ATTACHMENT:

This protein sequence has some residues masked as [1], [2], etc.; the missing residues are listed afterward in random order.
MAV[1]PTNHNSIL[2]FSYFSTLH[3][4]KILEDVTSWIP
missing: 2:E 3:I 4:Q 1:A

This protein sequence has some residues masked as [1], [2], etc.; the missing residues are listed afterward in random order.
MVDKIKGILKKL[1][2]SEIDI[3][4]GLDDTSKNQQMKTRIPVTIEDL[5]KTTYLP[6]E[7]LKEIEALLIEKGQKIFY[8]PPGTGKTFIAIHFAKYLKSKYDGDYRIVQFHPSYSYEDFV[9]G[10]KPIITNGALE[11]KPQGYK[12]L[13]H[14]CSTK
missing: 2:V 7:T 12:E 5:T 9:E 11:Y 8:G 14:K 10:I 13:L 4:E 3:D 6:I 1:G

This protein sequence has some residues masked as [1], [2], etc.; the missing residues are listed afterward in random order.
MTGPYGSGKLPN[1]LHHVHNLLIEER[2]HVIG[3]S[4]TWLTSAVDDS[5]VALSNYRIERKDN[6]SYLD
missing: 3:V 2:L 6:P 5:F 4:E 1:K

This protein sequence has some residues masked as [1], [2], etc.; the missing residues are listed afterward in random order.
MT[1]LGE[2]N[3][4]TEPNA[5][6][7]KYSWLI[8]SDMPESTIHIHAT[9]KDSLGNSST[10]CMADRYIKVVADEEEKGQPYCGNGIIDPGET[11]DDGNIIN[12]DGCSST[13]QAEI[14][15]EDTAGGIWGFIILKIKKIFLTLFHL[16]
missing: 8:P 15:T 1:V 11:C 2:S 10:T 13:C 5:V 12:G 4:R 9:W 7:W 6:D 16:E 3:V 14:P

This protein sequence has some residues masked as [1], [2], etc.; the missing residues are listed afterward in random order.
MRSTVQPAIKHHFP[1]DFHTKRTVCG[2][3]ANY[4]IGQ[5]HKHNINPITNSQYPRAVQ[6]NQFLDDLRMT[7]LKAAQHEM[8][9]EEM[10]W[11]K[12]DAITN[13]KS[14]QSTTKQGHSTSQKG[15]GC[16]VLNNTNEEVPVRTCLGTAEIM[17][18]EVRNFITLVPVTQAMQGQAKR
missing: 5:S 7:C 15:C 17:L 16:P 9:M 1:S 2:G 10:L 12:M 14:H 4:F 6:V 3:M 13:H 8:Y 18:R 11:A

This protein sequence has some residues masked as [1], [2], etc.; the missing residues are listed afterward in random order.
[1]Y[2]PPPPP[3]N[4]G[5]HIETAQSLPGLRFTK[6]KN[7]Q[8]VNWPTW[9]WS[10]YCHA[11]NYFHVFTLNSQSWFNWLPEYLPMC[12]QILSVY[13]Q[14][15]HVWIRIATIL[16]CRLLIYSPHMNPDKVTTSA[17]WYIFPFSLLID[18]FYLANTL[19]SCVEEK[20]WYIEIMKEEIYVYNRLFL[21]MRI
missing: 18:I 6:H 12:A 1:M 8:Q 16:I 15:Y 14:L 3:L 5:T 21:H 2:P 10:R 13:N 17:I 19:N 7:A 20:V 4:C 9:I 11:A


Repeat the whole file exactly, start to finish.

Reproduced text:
This protein sequence has some residues masked as [1], [2], etc.; the missing residues are listed afterward in random order.
MAV[1]PTNHNSIL[2]FSYFSTLH[3][4]KILEDVTSWIP
missing: 2:E 3:I 4:Q 1:A

This protein sequence has some residues masked as [1], [2], etc.; the missing residues are listed afterward in random order.
MVDKIKGILKKL[1][2]SEIDI[3][4]GLDDTSKNQQMKTRIPVTIEDL[5]KTTYLP[6]E[7]LKEIEALLIEKGQKIFY[8]PPGTGKTFIAIHFAKYLKSKYDGDYRIVQFHPSYSYEDFV[9]G[10]KPIITNGALE[11]KPQGYK[12]L[13]H[14]CSTK
missing: 2:V 7:T 12:E 5:T 9:E 11:Y 8:G 14:K 10:I 13:L 4:E 3:D 6:I 1:G

This protein sequence has some residues masked as [1], [2], etc.; the missing residues are listed afterward in random order.
MTGPYGSGKLPN[1]LHHVHNLLIEER[2]HVIG[3]S[4]TWLTSAVDDS[5]VALSNYRIERKDN[6]SYLD
missing: 3:V 2:L 6:P 5:F 4:E 1:K

This protein sequence has some residues masked as [1], [2], etc.; the missing residues are listed afterward in random order.
MT[1]LGE[2]N[3][4]TEPNA[5][6][7]KYSWLI[8]SDMPESTIHIHAT[9]KDSLGNSST[10]CMADRYIKVVADEEEKGQPYCGNGIIDPGET[11]DDGNIIN[12]DGCSST[13]QAEI[14][15]EDTAGGIWGFIILKIKKIFLTLFHL[16]
missing: 8:P 15:T 1:V 11:C 2:S 10:T 13:C 5:V 12:G 4:R 9:W 7:W 6:D 16:E 3:V 14:P

This protein sequence has some residues masked as [1], [2], etc.; the missing residues are listed afterward in random order.
MRSTVQPAIKHHFP[1]DFHTKRTVCG[2][3]ANY[4]IGQ[5]HKHNINPITNSQYPRAVQ[6]NQFLDDLRMT[7]LKAAQHEM[8][9]EEM[10]W[11]K[12]DAITN[13]KS[14]QSTTKQGHSTSQKG[15]GC[16]VLNNTNEEVPVRTCLGTAEIM[17][18]EVRNFITLVPVTQAMQGQAKR
missing: 5:S 7:C 15:C 17:L 16:P 9:M 1:S 2:G 10:L 12:M 14:H 4:F 6:V 3:M 13:H 8:Y 18:R 11:A

This protein sequence has some residues masked as [1], [2], etc.; the missing residues are listed afterward in random order.
[1]Y[2]PPPPP[3]N[4]G[5]HIETAQSLPGLRFTK[6]KN[7]Q[8]VNWPTW[9]WS[10]YCHA[11]NYFHVFTLNSQSWFNWLPEYLPMC[12]QILSVY[13]Q[14][15]HVWIRIATIL[16]CRLLIYSPHMNPDKVTTSA[17]WYIFPFSLLID[18]FYLANTL[19]SCVEEK[20]WYIEIMKEEIYVYNRLFL[21]MRI
missing: 18:I 6:H 12:A 1:M 8:Q 16:I 15:Y 14:L 3:L 5:T 21:H 2:P 10:R 13:N 17:I 19:N 7:A 20:V 4:C 9:I 11:A